Kevin McKelvin

ActiveRecord and Uniqueness

21 September 2015

The uniqueness validation in ActiveRecord is a lie as soon as you have more than one app server process (or thread) running.

It performs a SQL select to ensure that no other records with the same value appear in the database before marking the record as valid. However if two processes happen to check for the same value at the same time before saving, both records are going to appear valid in Rails and will then be saved.

If you have any validates_uniqueness_of or has_one relationships in your ActiveRecord models, it’s wise to also back those up with a unique index in the database. That way if the Rails uniqueness validation allows a duplicate record to slip past, you’ll still guarantee the integrity of your data.

You can do this when creating a table using the create_table method in a migration

create_table :users do |t|
  t.index :email, unique: true
  # Use an array of columns for a compound index
  # t.index [:email, :other_column], unique: true

Alternatively you can add a unique index later by using the add_index method in a migration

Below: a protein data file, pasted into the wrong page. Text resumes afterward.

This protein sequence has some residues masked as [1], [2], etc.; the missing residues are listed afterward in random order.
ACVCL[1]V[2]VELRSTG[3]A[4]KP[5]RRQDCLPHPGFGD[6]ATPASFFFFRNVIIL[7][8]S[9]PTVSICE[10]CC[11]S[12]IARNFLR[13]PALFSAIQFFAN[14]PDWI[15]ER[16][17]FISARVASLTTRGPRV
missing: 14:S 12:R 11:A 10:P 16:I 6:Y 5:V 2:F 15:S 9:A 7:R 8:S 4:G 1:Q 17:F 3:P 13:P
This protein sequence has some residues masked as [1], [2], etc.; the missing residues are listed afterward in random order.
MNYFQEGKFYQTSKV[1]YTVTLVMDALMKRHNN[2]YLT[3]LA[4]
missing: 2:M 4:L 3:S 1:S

# add_index :table, :column, unique: true
add_index :users, :email, unique: true

Prevention rather than treatment: consistency_fail

You should use the consistency_fail gem to verify that all of your indexes are in place. It scans your ActiveRecord models for uniqueness validations and has_one relationships and will warn you if any of these are missing indexes at the database level. I recommend running consistencyfail as part of your CI build. The CLI runner will return a failure exit code if indexes are missing so it’s easy to add this to your build by just executing `consistencyfail`.

Data integrity matters!

Kevin McKelvin

These are the online musings of Kevin McKelvin. He is the CTO at Resource Guru, and lives in Newcastle upon Tyne, UK.